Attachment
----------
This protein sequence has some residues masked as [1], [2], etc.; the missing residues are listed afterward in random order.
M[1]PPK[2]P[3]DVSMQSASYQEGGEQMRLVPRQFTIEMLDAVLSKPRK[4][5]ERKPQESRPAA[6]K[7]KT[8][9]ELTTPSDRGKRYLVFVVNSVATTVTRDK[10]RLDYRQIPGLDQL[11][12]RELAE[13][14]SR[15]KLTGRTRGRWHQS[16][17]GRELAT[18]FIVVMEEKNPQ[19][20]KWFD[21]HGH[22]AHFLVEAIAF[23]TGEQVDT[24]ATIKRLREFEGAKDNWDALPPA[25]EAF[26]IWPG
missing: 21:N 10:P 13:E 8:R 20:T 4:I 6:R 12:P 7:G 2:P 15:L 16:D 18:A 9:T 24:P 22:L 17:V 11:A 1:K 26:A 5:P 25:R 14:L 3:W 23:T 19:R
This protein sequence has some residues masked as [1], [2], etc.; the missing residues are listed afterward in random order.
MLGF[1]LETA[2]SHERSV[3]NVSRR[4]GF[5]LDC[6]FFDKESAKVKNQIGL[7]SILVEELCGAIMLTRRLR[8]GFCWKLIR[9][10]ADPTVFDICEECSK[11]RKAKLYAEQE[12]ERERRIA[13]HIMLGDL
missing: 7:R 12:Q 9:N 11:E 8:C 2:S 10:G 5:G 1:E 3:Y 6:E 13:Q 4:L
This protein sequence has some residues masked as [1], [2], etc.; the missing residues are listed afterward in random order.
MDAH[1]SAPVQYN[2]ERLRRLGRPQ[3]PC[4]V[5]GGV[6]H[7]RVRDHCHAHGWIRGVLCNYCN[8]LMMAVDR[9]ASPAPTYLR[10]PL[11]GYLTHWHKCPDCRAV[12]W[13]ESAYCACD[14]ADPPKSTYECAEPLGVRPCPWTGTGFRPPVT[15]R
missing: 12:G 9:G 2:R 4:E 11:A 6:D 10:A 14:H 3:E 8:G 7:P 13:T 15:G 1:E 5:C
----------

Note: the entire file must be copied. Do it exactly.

This protein sequence has some residues masked as [1], [2], etc.; the missing residues are listed afterward in random order.
M[1]PPK[2]P[3]DVSMQSASYQEGGEQMRLVPRQFTIEMLDAVLSKPRK[4][5]ERKPQESRPAA[6]K[7]KT[8][9]ELTTPSDRGKRYLVFVVNSVATTVTRDK[10]RLDYRQIPGLDQL[11][12]RELAE[13][14]SR[15]KLTGRTRGRWHQS[16][17]GRELAT[18]FIVVMEEKNPQ[19][20]KWFD[21]HGH[22]AHFLVEAIAF[23]TGEQVDT[24]ATIKRLREFEGAKDNWDALPPA[25]EAF[26]IWPG
missing: 21:N 10:P 13:E 8:R 20:T 4:I 6:R 12:P 7:G 2:P 15:L 16:D 18:A 9:T 24:P 22:L 17:V 11:A 1:K 26:A 5:P 25:R 14:L 3:W 23:T 19:R
This protein sequence has some residues masked as [1], [2], etc.; the missing residues are listed afterward in random order.
MLGF[1]LETA[2]SHERSV[3]NVSRR[4]GF[5]LDC[6]FFDKESAKVKNQIGL[7]SILVEELCGAIMLTRRLR[8]GFCWKLIR[9][10]ADPTVFDICEECSK[11]RKAKLYAEQE[12]ERERRIA[13]HIMLGDL
missing: 7:R 12:Q 9:N 11:E 8:C 2:S 10:G 5:G 1:E 3:Y 6:E 13:Q 4:L
This protein sequence has some residues masked as [1], [2], etc.; the missing residues are listed afterward in random order.
MDAH[1]SAPVQYN[2]ERLRRLGRPQ[3]PC[4]V[5]GGV[6]H[7]RVRDHCHAHGWIRGVLCNYCN[8]LMMAVDR[9]ASPAPTYLR[10]PL[11]GYLTHWHKCPDCRAV[12]W[13]ESAYCACD[14]ADPPKSTYECAEPLGVRPCPWTGTGFRPPVT[15]R
missing: 12:G 9:G 2:R 4:E 11:A 6:D 10:A 14:H 3:E 8:G 7:P 13:T 15:G 1:E 5:C